The Arkell Springs Forest Stewardship project is enhancing source water protection at the City’s Arkell Springs property by creating a diverse and healthy forest on retired farm land.
Healthy, diverse forests help stabilize soil and filter water as it permeates the ground, working as an early barrier in protecting our source water. Ongoing work will help maintain and re-generate older forested areas on the property.
Forest stewardship not only helps protect our water supply, it also creates healthy habitat for a diversity of wildlife.
Red pine plantations at the Arkell Spring forest
Plantations of red pine were planted in 1964. Plantations often require stewardship to help the succession process.
Trees in this plantation are suffering from decline as a result of poor soil conditions and over-crowding.
The red pine plantations were originally planted as a nurse crop. The trees are planted close together to cut down on agricultural weeds from the fields, and to promote quick height growth. Red pine only has a life expectancy of 40–60 years in our soils. These plantations were originally designed to be thinned in 30 years, and it has now been more than 50 years since they were planted.
We’re building a healthy forest
Natural forests transition through a process called succession. Starting with grasses and shrubs, each stage of succession sees species that prepare the soil and create the right conditions for the next stage, eventually resulting in a mature forest. Succession, whether natural or simulated, creates lush, diverse forests with habitat for wildlife, and recreational opportunities for our communities.
Proactive stewardship, such as tree thinning and annual plantings with mixed species, will encourage continued succession toward a more natural and better-adapted forest—a healthy forest. Tree thinning is a recognized, scientific forest stewardship tool used to support forest health.
A mixture of evergreens and hardwoods continue to be planted across the Arkell Springs property every year. Trees will also be planted in the opened rows of the plantation to encourage forest succession.
Opening the tree canopy creates the space needed for hardwoods and other conifers to take root and grow. Some of the felled red pines will also be left as deadfall, an important element of a healthy forest. Deadfall helps to feed the forest soil as it breaks down, and provides important habitat for a variety of wildlife. These activities help to create a lush, healthy forest.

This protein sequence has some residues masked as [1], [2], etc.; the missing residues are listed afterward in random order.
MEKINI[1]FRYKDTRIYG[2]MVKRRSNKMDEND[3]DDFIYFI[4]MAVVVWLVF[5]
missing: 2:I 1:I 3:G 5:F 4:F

A variety of wildlife—from birds and turtles to insects and mammals—calls the Arkell Springs home. Some observed species include Indigo Buntings, rabbits, garter snakes, raccoons, White-throated Sparrows, painted turtles, muskrat, deer and Wood Thrush.
We’re working safely and mindfully—for humans and wildlife
Tree thinning is carried out with the safety of both humans and wildlife in mind.
Trail closures will be marked and trails in work areas closed to protect community trail users. Some trails will continue to be open and accessible throughout the work.
Thinning is scheduled so that it doesn’t interfere with wildlife breeding seasons or bird fledging, and machinery will not be permitted to idle when not in use so as to reduce wildlife disturbance due to noise.
We also make sure that we don’t put our precious groundwater at risk with proper planning and risk management preparation. Marking of trees will use non-toxic latex paint, and a spill response plan is in place for equipment carrying fuel or oil through the forest.
Equipment will also be pressure-washed before arrival to site, and before departure, to minimize the movement of invasive plant seeds.
February 8, 2017